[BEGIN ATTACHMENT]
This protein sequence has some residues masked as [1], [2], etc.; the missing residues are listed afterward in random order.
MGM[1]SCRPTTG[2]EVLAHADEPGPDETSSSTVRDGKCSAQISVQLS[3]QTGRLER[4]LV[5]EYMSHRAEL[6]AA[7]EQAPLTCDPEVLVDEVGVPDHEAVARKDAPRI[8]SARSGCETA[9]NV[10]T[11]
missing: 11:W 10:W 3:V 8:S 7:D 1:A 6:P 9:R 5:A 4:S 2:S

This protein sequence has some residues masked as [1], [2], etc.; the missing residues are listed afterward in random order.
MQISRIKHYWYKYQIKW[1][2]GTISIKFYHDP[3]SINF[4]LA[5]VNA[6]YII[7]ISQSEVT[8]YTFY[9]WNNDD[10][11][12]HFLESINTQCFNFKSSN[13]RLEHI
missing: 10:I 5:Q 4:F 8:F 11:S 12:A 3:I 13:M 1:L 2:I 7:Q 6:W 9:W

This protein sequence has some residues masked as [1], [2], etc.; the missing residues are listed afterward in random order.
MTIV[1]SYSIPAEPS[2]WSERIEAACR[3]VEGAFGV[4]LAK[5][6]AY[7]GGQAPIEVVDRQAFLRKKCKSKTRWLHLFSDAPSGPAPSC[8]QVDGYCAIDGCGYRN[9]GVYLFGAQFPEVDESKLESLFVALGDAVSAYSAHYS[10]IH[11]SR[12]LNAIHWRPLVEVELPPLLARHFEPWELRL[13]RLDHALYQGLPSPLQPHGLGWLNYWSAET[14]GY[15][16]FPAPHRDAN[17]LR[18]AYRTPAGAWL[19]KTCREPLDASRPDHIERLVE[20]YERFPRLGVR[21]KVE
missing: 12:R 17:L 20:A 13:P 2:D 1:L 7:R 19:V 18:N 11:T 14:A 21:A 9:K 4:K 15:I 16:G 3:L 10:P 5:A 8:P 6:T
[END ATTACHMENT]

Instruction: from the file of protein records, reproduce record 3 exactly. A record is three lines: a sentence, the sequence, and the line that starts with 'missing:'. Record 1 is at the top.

This protein sequence has some residues masked as [1], [2], etc.; the missing residues are listed afterward in random order.
MTIV[1]SYSIPAEPS[2]WSERIEAACR[3]VEGAFGV[4]LAK[5][6]AY[7]GGQAPIEVVDRQAFLRKKCKSKTRWLHLFSDAPSGPAPSC[8]QVDGYCAIDGCGYRN[9]GVYLFGAQFPEVDESKLESLFVALGDAVSAYSAHYS[10]IH[11]SR[12]LNAIHWRPLVEVELPPLLARHFEPWELRL[13]RLDHALYQGLPSPLQPHGLGWLNYWSAET[14]GY[15][16]FPAPHRDAN[17]LR[18]AYRTPAGAWL[19]KTCREPLDASRPDHIERLVE[20]YERFPRLGVR[21]KVE
missing: 12:R 17:L 20:A 13:P 2:D 1:L 7:R 19:V 18:N 11:T 14:A 21:A 9:K 4:K 15:I 16:G 3:L 10:P 5:A 8:P 6:T